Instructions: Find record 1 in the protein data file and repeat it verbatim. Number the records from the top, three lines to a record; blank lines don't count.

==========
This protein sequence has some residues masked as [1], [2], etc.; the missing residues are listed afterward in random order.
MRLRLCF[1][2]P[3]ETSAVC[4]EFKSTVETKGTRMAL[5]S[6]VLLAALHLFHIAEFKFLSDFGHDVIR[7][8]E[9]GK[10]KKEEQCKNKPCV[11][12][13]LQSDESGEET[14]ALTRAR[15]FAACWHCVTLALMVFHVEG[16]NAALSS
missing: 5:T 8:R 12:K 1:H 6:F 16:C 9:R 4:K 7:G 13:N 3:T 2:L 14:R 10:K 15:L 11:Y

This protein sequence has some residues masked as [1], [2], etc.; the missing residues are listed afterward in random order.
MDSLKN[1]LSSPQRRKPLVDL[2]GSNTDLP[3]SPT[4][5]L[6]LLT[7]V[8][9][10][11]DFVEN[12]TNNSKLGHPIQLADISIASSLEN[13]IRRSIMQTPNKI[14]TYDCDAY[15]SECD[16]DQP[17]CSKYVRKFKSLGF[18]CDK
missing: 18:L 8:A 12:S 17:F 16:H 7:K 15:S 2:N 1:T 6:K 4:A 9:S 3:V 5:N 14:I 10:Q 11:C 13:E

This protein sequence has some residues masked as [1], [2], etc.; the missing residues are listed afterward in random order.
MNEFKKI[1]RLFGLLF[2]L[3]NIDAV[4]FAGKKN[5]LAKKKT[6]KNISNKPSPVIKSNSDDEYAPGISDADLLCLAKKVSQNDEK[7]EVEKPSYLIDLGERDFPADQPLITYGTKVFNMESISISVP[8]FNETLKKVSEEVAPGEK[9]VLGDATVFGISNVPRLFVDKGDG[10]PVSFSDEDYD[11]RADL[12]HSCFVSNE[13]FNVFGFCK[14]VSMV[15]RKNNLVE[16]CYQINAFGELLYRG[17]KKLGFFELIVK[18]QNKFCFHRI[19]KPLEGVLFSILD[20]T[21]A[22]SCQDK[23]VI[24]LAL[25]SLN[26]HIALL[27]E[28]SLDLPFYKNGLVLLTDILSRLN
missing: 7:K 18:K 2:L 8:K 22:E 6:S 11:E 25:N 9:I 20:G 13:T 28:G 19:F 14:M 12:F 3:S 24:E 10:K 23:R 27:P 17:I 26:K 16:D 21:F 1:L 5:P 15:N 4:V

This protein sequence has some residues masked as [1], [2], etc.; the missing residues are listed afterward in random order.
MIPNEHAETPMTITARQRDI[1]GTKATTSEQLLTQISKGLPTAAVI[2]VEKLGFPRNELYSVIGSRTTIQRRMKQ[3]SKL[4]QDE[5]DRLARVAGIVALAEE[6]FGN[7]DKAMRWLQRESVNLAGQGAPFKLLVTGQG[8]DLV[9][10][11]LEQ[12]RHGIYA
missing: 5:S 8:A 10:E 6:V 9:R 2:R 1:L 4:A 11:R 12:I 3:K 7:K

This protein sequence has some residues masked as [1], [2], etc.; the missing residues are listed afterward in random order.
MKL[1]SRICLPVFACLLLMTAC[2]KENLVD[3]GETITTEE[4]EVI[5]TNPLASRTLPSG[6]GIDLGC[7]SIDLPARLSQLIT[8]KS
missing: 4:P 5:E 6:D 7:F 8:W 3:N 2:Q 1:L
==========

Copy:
This protein sequence has some residues masked as [1], [2], etc.; the missing residues are listed afterward in random order.
MRLRLCF[1][2]P[3]ETSAVC[4]EFKSTVETKGTRMAL[5]S[6]VLLAALHLFHIAEFKFLSDFGHDVIR[7][8]E[9]GK[10]KKEEQCKNKPCV[11][12][13]LQSDESGEET[14]ALTRAR[15]FAACWHCVTLALMVFHVEG[16]NAALSS
missing: 5:T 8:R 12:K 1:H 6:F 16:C 9:R 4:K 7:G 13:N 3:T 2:L 14:R 10:K 15:L 11:Y